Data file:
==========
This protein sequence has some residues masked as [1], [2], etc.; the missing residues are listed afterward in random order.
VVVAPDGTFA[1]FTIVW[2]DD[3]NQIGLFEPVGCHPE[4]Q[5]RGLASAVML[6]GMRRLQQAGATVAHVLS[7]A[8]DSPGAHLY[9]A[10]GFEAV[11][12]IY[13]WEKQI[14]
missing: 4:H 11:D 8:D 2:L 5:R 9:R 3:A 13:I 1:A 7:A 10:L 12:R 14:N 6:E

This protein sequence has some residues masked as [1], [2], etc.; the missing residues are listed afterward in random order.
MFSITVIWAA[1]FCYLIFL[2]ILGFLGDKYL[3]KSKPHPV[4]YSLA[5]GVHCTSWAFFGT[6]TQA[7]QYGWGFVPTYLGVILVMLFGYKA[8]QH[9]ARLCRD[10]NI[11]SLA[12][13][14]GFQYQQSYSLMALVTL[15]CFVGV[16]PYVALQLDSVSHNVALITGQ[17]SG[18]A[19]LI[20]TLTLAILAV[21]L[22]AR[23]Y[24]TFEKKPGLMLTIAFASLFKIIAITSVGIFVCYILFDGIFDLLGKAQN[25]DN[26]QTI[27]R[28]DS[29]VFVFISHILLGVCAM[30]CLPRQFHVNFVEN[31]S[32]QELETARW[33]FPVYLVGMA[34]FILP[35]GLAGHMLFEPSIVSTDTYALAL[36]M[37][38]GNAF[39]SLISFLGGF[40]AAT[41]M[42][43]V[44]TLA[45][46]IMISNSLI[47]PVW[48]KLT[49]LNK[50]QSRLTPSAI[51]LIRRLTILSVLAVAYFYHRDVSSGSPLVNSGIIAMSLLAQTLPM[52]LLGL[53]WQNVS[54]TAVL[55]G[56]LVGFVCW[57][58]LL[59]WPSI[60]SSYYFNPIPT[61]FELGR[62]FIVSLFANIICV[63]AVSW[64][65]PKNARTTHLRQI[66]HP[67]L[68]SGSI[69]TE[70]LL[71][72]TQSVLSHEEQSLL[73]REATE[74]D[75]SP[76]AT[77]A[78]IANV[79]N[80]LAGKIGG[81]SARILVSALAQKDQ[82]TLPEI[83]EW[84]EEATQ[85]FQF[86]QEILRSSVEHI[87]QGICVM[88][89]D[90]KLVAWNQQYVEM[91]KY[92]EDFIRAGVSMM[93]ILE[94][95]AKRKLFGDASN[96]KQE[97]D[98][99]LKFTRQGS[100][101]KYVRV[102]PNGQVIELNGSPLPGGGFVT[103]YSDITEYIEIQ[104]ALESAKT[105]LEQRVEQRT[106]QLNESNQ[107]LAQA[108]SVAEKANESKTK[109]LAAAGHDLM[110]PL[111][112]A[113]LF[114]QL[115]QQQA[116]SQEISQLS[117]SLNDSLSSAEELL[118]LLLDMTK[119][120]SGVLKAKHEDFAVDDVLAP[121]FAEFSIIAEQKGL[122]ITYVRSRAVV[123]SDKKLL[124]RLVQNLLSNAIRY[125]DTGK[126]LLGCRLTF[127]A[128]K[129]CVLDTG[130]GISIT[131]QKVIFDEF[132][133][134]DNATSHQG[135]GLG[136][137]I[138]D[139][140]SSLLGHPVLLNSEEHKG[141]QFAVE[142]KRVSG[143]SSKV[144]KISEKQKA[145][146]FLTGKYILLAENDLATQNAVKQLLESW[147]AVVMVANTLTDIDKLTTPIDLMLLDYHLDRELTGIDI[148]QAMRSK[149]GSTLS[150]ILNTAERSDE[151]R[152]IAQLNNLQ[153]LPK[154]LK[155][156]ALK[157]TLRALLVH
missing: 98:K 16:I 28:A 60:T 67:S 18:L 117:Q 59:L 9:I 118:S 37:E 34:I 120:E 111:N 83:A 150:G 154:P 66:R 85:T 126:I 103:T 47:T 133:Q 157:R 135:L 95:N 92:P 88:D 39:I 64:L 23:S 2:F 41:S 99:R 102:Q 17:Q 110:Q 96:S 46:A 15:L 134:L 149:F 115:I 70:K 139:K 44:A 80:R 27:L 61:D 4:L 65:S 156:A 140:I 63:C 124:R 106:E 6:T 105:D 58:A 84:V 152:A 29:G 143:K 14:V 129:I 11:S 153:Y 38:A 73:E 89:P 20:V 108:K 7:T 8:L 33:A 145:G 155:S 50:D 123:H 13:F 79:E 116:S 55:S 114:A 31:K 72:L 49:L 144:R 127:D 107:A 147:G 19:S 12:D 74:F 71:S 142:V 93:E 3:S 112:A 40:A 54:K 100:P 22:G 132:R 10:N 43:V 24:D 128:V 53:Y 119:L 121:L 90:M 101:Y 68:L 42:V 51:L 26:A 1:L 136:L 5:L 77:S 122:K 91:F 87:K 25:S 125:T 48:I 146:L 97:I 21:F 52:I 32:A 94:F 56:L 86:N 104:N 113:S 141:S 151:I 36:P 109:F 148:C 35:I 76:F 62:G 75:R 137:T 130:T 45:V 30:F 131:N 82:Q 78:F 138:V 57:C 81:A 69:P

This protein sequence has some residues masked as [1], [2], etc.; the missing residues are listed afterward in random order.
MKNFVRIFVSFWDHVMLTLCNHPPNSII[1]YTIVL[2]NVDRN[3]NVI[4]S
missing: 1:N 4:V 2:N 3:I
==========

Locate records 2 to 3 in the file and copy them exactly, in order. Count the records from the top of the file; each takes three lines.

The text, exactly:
This protein sequence has some residues masked as [1], [2], etc.; the missing residues are listed afterward in random order.
MFSITVIWAA[1]FCYLIFL[2]ILGFLGDKYL[3]KSKPHPV[4]YSLA[5]GVHCTSWAFFGT[6]TQA[7]QYGWGFVPTYLGVILVMLFGYKA[8]QH[9]ARLCRD[10]NI[11]SLA[12][13][14]GFQYQQSYSLMALVTL[15]CFVGV[16]PYVALQLDSVSHNVALITGQ[17]SG[18]A[19]LI[20]TLTLAILAV[21]L[22]AR[23]Y[24]TFEKKPGLMLTIAFASLFKIIAITSVGIFVCYILFDGIFDLLGKAQN[25]DN[26]QTI[27]R[28]DS[29]VFVFISHILLGVCAM[30]CLPRQFHVNFVEN[31]S[32]QELETARW[33]FPVYLVGMA[34]FILP[35]GLAGHMLFEPSIVSTDTYALAL[36]M[37][38]GNAF[39]SLISFLGGF[40]AAT[41]M[42][43]V[44]TLA[45][46]IMISNSLI[47]PVW[48]KLT[49]LNK[50]QSRLTPSAI[51]LIRRLTILSVLAVAYFYHRDVSSGSPLVNSGIIAMSLLAQTLPM[52]LLGL[53]WQNVS[54]TAVL[55]G[56]LVGFVCW[57][58]LL[59]WPSI[60]SSYYFNPIPT[61]FELGR[62]FIVSLFANIICV[63]AVSW[64][65]PKNARTTHLRQI[66]HP[67]L[68]SGSI[69]TE[70]LL[71][72]TQSVLSHEEQSLL[73]REATE[74]D[75]SP[76]AT[77]A[78]IANV[79]N[80]LAGKIGG[81]SARILVSALAQKDQ[82]TLPEI[83]EW[84]EEATQ[85]FQF[86]QEILRSSVEHI[87]QGICVM[88][89]D[90]KLVAWNQQYVEM[91]KY[92]EDFIRAGVSMM[93]ILE[94][95]AKRKLFGDASN[96]KQE[97]D[98][99]LKFTRQGS[100][101]KYVRV[102]PNGQVIELNGSPLPGGGFVT[103]YSDITEYIEIQ[104]ALESAKT[105]LEQRVEQRT[106]QLNESNQ[107]LAQA[108]SVAEKANESKTK[109]LAAAGHDLM[110]PL[111][112]A[113]LF[114]QL[115]QQQA[116]SQEISQLS[117]SLNDSLSSAEELL[118]LLLDMTK[119][120]SGVLKAKHEDFAVDDVLAP[121]FAEFSIIAEQKGL[122]ITYVRSRAVV[123]SDKKLL[124]RLVQNLLSNAIRY[125]DTGK[126]LLGCRLTF[127]A[128]K[129]CVLDTG[130]GISIT[131]QKVIFDEF[132][133][134]DNATSHQG[135]GLG[136][137]I[138]D[139][140]SSLLGHPVLLNSEEHKG[141]QFAVE[142]KRVSG[143]SSKV[144]KISEKQKA[145][146]FLTGKYILLAENDLATQNAVKQLLESW[147]AVVMVANTLTDIDKLTTPIDLMLLDYHLDRELTGIDI[148]QAMRSK[149]GSTLS[150]ILNTAERSDE[151]R[152]IAQLNNLQ[153]LPK[154]LK[155][156]ALK[157]TLRALLVH
missing: 98:K 16:I 28:A 60:T 67:S 18:L 117:Q 59:L 9:I 118:S 37:E 34:I 120:E 111:N 83:A 150:G 154:P 66:R 85:T 126:I 103:T 47:T 133:Q 157:R 135:L 95:N 92:P 88:D 39:I 64:L 23:S 2:F 41:S 99:R 102:Q 17:Q 110:Q 96:S 46:A 15:L 134:L 149:F 115:I 70:K 139:K 44:A 80:R 27:L 61:D 4:L 65:S 156:A 140:I 63:C 124:R 106:E 6:T 105:D 58:A 84:V 152:A 29:G 143:K 14:V 129:I 11:S 153:Y 38:A 73:E 89:P 20:V 108:K 7:T 8:L 33:A 145:G 155:S 50:D 123:H 13:F 79:E 116:S 55:S 114:A 31:K 72:L 49:L 144:R 127:D 107:A 147:G 19:S 12:D 74:F 71:S 142:V 93:E 3:S 112:A 40:A 54:K 100:P 22:G 132:R 10:N 43:V 24:D 128:V 53:Y 119:L 121:L 90:M 101:Y 68:L 42:V 51:L 26:A 1:L 136:L 5:L 77:S 122:K 91:F 87:K 25:S 125:T 48:I 146:L 97:I 21:F 52:I 32:A 94:F 56:L 86:N 104:N 113:S 141:S 151:I 36:P 109:F 148:C 35:I 76:F 62:G 75:R 137:T 130:T 45:V 30:F 131:N 82:Q 78:F 138:V 57:C 81:A 69:P

This protein sequence has some residues masked as [1], [2], etc.; the missing residues are listed afterward in random order.
MKNFVRIFVSFWDHVMLTLCNHPPNSII[1]YTIVL[2]NVDRN[3]NVI[4]S
missing: 1:N 4:V 2:N 3:I